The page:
26 Pros and Cons of Renting Out Your Property for Airbnb

Luke Babich's Photo
By Luke Babich Updated April 2, 2021


Airbnb allows people to rent out their homes to people looking for short-term lodging, and the app is available in more than 220 countries worldwide.

Renting out your space on Airbnb can be a very lucrative and fulfilling ventur, and hosts get tons of support from the app, but it does come with its challenges. Although hosts are largely dependent on the whims of travelers and the market, they also have the ability to earn significant income and meet new people.

Experimenting with Airbnb is a great way to dip your toe into the real estate investing and hospitality industries. Those who end up liking it may even consider investing in additional short-term rental properties as a business model.

This article will help you navigate the pros and cons of renting out your property on Airbnb.

Related: 12 Steps To Buy A Rental Property That Cash Flows


1. Earn passive income

Many people use Airbnb as a side hustle because it’s an easy and customizable way to earn passive income. The average Airbnb host earned $924 per month before the pandemic. Now, with more and more people receiving vaccinations and planning summer vacations, it should prove to be a significant income generator in tourist markets.

Use a rental property calculator to calculate your potential earnings per month.

2. You can charge more per night

If you live in a popular destination, you can potentially earn more with an Airbnb than a long-term rental property. Do your research to see how much hotels and other Airbnb properties charge per night in your area. This will give you an idea of what you could potentially charge.

For example, in Seattle, the average apartment rent costs approximately $2,000 per month, which is $24,000 per year for a 12-month lease. On the other hand, the average daily rate for an Airbnb in Seattle is around $150, and units are rented out 270 days per year on average. That means the average Airbnb host could make $40,500 in Seattle, which is $16,500 more than the traditional rental.

3. Greater flexibility

With long-term rental properties, owners typically have to lease out their space for at least a year. Contrarily, Airbnb hosts have more control over exactly when and for how long they rent out their space. They retain complete control of their property’s schedule, and occupancy times are much shorter.

4. Bad tenants don’t stay long

Bad tenants are much easier to deal with in a short-term rental property than a long-term one. Why? Because they don’t stay as long!

With Airbnb, you will not be stuck with a problematic tenant for months on end. And if you do get stuck with a bad guest, you’ll only have to deal with them for a few days. Moreover, you’ll be able to review the guest and alert other Airbnb hosts about their behavior.

5. Wide variety of options

You do not necessarily need an entire apartment to be an Airbnb host. Airbnb has an array of options for hosts to use their platform. You can rent out a room, a mother-in-law suite, attic space, a basement, or even a houseboat. That is why if you have any type of extra room, it could make a great candidate for Airbnb.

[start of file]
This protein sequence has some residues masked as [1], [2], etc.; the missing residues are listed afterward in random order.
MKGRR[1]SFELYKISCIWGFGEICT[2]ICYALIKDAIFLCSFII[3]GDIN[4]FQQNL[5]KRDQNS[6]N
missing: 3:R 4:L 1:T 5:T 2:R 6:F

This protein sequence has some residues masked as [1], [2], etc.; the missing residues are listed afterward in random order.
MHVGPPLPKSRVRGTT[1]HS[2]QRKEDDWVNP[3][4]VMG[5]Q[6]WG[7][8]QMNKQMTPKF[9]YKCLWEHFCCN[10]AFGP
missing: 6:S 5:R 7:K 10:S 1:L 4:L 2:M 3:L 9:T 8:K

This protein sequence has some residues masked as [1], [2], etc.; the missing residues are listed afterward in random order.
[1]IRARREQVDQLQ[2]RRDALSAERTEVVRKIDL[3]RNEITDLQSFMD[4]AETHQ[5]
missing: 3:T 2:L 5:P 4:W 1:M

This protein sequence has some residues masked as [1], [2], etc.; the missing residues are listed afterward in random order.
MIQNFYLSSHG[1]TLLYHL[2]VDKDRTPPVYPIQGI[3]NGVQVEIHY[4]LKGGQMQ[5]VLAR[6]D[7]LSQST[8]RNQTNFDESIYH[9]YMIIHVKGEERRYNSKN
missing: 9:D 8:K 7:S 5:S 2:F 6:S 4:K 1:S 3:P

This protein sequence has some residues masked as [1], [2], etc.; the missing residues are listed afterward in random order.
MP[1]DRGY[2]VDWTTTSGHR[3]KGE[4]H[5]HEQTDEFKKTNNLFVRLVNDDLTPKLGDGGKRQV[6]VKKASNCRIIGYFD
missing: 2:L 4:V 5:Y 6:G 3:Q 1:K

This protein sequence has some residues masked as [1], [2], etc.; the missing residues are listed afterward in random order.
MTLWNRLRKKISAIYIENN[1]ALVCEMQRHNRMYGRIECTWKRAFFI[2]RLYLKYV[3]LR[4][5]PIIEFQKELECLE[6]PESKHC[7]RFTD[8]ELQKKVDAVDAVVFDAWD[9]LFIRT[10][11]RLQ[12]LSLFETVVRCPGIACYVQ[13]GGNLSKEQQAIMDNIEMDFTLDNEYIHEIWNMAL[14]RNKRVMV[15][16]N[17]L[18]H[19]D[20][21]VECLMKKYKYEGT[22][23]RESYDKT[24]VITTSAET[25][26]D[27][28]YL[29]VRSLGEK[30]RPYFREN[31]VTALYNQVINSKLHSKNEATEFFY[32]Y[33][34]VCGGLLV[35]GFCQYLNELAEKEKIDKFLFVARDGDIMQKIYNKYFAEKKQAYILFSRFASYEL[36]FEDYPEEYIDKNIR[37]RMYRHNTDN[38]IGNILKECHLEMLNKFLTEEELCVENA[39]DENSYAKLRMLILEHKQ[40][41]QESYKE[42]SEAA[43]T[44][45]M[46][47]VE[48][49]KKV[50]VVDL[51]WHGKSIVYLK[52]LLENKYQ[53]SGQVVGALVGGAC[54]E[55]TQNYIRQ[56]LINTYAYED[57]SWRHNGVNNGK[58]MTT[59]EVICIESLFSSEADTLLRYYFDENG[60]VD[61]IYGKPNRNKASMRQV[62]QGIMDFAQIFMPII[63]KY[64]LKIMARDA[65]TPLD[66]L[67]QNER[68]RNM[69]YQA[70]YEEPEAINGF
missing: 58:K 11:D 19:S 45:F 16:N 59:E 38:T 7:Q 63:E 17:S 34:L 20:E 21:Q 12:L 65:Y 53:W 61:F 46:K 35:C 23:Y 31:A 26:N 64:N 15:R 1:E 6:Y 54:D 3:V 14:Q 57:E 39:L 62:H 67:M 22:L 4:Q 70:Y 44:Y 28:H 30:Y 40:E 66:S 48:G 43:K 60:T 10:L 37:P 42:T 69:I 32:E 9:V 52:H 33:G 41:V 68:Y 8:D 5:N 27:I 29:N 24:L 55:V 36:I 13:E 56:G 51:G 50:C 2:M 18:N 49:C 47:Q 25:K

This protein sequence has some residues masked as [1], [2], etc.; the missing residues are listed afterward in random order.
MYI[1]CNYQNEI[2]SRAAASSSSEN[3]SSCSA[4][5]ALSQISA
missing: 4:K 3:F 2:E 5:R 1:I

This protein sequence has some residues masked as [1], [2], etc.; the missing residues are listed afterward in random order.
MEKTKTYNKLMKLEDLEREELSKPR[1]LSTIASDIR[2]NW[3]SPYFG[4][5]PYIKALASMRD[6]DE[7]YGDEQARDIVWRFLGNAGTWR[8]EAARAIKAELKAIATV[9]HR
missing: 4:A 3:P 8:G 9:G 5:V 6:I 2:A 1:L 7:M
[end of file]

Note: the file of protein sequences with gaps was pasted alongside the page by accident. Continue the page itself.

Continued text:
6. Free listings

One of the benefits of Airbnb is that listings are free. Owners do not have to pay to list their properties on the platform. They can also include a host profile, description of the property, photographs and more to really bring the space to life. Moreover, by using Airbnb, owners get all of the marketing benefits and resources incorporated into the platform.

7. Hosts are protected from damages

Airbnb has a Host Guarantee program, which "provides protection for up to $1 million in damages to covered property in the rare event of guest damage, in eligible countries." This can give owners peace of mind that if something is damaged by a guest, Airbnb has them covered.

8. Meet new people

Renting out your apartment on Airbnb is a great way to meet new people. As a host, you will interact with travelers from all over the U.S. and even the world. Whether you only communicate with guests via the app or they are staying in a spare room in your house, there will definitely be chances to learn more about your patrons.

9. Guests are reviewed

As an Airbnb host, you are able to read reviews that other hosts have written about guests. This is a good way to learn more about the individuals requesting a stay before agreeing to let them rent out your space.

10. A great learning opportunity

Being an Airbnb host is like running a business. You have to market your property, find guests, ensure they are satisfied with their stay, keep up with the home’s maintenance, and more. But if you are up for the challenge, then it is actually an amazing learning opportunity. You gain exposure to property management, the hospitality industry, customer service and business operations, which are all valuable and transferable skills.

11. Perfect for house hackers

House hacking is when an investor purchases a duplex, triplex or fourplex to live in one unit and rent out the others. While many people use this model with long-term rentals, Airbnb has made it feasible to use this strategy with short-term rentals as well. You can earn more per night, per unit, resulting in substantially greater returns.